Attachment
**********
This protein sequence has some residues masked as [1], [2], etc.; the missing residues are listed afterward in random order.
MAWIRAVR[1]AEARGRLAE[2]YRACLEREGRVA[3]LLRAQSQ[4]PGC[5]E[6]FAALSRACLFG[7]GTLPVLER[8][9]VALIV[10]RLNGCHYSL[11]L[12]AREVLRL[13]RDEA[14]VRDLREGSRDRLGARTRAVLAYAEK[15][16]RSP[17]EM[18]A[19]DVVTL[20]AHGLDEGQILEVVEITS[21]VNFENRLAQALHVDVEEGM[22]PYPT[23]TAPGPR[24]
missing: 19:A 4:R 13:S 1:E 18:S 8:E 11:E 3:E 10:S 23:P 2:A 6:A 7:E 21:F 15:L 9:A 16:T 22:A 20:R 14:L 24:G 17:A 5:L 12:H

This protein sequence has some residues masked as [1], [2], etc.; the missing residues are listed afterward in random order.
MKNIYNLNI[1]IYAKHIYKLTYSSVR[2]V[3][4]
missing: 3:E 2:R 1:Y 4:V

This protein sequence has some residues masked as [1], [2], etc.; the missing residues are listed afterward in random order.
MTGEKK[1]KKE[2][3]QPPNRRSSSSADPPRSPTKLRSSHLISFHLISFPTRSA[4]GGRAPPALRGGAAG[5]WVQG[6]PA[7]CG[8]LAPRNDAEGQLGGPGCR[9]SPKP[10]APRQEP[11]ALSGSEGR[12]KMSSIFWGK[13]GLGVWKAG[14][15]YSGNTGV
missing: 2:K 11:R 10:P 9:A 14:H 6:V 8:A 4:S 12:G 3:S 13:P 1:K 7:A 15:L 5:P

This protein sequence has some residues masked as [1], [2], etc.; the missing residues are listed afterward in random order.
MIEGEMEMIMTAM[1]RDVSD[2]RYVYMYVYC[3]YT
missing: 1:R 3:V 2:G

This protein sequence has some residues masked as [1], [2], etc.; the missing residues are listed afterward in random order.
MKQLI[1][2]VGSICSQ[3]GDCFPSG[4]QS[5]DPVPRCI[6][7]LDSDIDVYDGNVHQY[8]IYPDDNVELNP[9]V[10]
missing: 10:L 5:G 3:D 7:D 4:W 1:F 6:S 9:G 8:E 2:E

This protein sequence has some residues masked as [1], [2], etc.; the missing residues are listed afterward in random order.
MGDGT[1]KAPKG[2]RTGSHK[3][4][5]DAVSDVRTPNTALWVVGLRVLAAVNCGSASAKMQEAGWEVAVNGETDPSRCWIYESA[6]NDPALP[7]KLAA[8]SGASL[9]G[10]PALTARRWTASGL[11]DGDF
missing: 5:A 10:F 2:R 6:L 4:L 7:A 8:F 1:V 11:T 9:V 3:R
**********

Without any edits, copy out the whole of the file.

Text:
This protein sequence has some residues masked as [1], [2], etc.; the missing residues are listed afterward in random order.
MAWIRAVR[1]AEARGRLAE[2]YRACLEREGRVA[3]LLRAQSQ[4]PGC[5]E[6]FAALSRACLFG[7]GTLPVLER[8][9]VALIV[10]RLNGCHYSL[11]L[12]AREVLRL[13]RDEA[14]VRDLREGSRDRLGARTRAVLAYAEK[15][16]RSP[17]EM[18]A[19]DVVTL[20]AHGLDEGQILEVVEITS[21]VNFENRLAQALHVDVEEGM[22]PYPT[23]TAPGPR[24]
missing: 19:A 4:R 13:S 1:E 18:S 8:E 11:E 3:E 10:S 23:P 2:A 6:A 7:E 21:F 15:L 9:A 16:T 22:A 20:R 14:L 24:G 17:A 5:L 12:H

This protein sequence has some residues masked as [1], [2], etc.; the missing residues are listed afterward in random order.
MKNIYNLNI[1]IYAKHIYKLTYSSVR[2]V[3][4]
missing: 3:E 2:R 1:Y 4:V

This protein sequence has some residues masked as [1], [2], etc.; the missing residues are listed afterward in random order.
MTGEKK[1]KKE[2][3]QPPNRRSSSSADPPRSPTKLRSSHLISFHLISFPTRSA[4]GGRAPPALRGGAAG[5]WVQG[6]PA[7]CG[8]LAPRNDAEGQLGGPGCR[9]SPKP[10]APRQEP[11]ALSGSEGR[12]KMSSIFWGK[13]GLGVWKAG[14][15]YSGNTGV
missing: 2:K 11:R 10:P 9:A 14:H 6:V 8:A 4:S 12:G 3:S 13:P 1:K 7:A 15:L 5:P

This protein sequence has some residues masked as [1], [2], etc.; the missing residues are listed afterward in random order.
MIEGEMEMIMTAM[1]RDVSD[2]RYVYMYVYC[3]YT
missing: 1:R 3:V 2:G

This protein sequence has some residues masked as [1], [2], etc.; the missing residues are listed afterward in random order.
MKQLI[1][2]VGSICSQ[3]GDCFPSG[4]QS[5]DPVPRCI[6][7]LDSDIDVYDGNVHQY[8]IYPDDNVELNP[9]V[10]
missing: 10:L 5:G 3:D 7:D 4:W 1:F 6:S 9:G 8:E 2:E

This protein sequence has some residues masked as [1], [2], etc.; the missing residues are listed afterward in random order.
MGDGT[1]KAPKG[2]RTGSHK[3][4][5]DAVSDVRTPNTALWVVGLRVLAAVNCGSASAKMQEAGWEVAVNGETDPSRCWIYESA[6]NDPALP[7]KLAA[8]SGASL[9]G[10]PALTARRWTASGL[11]DGDF
missing: 5:A 10:F 2:R 6:L 4:L 7:A 8:F 1:V 11:T 9:V 3:R